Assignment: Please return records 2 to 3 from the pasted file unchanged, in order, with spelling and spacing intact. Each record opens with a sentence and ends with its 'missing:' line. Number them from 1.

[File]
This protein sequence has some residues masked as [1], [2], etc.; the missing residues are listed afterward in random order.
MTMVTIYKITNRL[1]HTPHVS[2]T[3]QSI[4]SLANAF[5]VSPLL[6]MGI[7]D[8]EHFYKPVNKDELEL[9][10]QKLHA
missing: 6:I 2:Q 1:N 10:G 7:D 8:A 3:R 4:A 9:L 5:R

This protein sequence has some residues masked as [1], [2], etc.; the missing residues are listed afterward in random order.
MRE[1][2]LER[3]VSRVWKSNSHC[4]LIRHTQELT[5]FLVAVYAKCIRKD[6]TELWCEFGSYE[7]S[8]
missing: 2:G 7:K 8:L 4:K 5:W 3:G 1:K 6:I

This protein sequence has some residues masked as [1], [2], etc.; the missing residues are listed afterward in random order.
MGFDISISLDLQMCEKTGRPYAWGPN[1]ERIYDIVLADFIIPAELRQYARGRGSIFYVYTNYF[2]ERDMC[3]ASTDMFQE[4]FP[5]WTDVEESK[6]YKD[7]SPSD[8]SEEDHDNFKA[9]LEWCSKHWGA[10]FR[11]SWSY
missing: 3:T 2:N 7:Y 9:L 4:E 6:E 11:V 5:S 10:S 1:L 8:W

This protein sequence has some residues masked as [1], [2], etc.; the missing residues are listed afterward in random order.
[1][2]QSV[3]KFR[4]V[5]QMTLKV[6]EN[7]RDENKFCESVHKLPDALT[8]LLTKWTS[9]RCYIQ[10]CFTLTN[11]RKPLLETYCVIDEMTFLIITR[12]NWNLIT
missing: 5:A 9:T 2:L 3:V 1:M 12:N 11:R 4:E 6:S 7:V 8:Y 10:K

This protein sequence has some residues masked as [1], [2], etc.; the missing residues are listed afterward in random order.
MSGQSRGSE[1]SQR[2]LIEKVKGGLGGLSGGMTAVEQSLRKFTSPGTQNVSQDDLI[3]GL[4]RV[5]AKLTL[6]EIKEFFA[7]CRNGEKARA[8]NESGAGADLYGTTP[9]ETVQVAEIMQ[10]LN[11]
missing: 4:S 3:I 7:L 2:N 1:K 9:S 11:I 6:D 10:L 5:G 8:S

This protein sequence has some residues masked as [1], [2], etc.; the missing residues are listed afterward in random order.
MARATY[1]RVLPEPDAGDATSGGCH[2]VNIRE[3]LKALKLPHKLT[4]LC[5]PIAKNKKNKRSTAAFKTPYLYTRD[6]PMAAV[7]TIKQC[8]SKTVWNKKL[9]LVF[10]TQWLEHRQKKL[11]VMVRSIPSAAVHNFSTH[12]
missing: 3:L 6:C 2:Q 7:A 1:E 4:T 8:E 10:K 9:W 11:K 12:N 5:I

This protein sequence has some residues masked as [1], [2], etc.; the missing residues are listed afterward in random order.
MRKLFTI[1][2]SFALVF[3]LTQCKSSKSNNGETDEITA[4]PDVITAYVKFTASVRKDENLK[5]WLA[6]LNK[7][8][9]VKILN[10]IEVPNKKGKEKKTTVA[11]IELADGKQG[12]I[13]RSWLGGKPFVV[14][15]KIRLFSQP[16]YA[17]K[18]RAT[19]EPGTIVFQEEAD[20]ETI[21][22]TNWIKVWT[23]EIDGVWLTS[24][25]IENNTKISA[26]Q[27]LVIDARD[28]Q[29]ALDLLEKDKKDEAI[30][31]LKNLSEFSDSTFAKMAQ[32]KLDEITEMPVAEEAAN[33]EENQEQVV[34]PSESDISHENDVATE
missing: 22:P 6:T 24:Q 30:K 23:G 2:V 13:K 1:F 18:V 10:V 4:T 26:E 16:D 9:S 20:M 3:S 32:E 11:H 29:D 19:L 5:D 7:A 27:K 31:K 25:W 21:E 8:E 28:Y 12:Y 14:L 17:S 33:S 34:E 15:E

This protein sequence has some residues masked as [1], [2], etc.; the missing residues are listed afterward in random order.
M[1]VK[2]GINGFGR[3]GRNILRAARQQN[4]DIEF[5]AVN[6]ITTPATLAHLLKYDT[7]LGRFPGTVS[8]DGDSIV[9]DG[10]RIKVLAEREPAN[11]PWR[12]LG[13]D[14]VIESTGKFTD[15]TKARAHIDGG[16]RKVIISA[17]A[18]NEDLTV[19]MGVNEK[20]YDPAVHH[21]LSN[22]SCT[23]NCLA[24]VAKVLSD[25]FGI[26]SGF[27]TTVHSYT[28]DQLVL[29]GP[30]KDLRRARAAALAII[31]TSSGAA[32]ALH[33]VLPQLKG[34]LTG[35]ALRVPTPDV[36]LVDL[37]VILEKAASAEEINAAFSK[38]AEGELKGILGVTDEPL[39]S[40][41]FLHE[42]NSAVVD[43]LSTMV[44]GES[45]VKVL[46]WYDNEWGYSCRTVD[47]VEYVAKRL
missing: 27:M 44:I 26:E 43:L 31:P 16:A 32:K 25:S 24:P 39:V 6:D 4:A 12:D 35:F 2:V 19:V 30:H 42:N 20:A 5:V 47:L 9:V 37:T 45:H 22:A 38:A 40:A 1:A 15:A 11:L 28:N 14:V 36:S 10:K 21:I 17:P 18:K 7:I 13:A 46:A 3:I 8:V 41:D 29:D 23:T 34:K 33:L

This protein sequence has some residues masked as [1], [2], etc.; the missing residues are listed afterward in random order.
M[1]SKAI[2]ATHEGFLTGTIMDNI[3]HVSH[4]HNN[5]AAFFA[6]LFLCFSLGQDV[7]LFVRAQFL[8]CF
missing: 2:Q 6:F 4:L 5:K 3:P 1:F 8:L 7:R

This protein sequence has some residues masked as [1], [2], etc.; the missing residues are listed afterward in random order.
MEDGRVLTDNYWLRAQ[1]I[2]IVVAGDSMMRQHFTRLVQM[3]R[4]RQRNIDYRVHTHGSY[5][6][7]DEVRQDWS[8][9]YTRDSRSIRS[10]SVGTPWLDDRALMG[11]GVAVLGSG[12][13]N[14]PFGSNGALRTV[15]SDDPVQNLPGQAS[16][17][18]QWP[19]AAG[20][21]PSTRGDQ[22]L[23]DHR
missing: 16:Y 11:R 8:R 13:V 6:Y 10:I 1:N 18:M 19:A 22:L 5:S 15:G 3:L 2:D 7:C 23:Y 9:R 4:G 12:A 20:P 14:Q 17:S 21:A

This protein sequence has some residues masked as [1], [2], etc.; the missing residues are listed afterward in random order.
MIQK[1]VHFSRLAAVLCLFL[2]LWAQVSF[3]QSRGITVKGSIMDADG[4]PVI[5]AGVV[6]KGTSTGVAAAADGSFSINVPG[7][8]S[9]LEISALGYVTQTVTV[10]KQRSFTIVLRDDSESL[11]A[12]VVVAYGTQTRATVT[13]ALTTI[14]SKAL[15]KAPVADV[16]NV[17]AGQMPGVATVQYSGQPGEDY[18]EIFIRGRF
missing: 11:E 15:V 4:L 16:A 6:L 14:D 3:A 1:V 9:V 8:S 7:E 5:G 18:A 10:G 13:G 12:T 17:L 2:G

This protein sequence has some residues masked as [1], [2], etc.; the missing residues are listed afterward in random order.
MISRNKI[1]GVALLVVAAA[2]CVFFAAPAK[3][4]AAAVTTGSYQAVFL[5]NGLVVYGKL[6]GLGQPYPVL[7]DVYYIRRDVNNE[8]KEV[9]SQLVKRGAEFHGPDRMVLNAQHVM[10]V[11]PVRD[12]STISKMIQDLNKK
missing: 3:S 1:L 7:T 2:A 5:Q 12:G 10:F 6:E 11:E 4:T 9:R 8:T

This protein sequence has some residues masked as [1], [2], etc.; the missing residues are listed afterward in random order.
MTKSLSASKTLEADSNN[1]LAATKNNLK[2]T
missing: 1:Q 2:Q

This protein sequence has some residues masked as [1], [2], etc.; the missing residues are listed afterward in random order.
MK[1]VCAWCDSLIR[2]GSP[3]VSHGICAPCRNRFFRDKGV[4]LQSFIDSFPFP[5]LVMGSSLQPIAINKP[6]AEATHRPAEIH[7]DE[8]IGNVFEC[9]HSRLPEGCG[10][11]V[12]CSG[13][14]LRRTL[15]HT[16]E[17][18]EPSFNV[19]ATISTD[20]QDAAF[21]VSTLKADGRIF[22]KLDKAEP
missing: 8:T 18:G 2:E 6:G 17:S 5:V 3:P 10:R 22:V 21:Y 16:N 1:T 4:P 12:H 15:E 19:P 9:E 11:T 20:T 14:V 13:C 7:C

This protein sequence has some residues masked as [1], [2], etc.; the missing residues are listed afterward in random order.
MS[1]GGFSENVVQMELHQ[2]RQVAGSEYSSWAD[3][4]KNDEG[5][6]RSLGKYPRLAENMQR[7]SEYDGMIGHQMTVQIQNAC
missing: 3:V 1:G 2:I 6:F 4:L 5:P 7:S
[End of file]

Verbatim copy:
This protein sequence has some residues masked as [1], [2], etc.; the missing residues are listed afterward in random order.
MRE[1][2]LER[3]VSRVWKSNSHC[4]LIRHTQELT[5]FLVAVYAKCIRKD[6]TELWCEFGSYE[7]S[8]
missing: 2:G 7:K 8:L 4:K 5:W 3:G 1:K 6:I

This protein sequence has some residues masked as [1], [2], etc.; the missing residues are listed afterward in random order.
MGFDISISLDLQMCEKTGRPYAWGPN[1]ERIYDIVLADFIIPAELRQYARGRGSIFYVYTNYF[2]ERDMC[3]ASTDMFQE[4]FP[5]WTDVEESK[6]YKD[7]SPSD[8]SEEDHDNFKA[9]LEWCSKHWGA[10]FR[11]SWSY
missing: 3:T 2:N 7:Y 9:L 4:E 6:E 11:V 5:S 10:S 1:L 8:W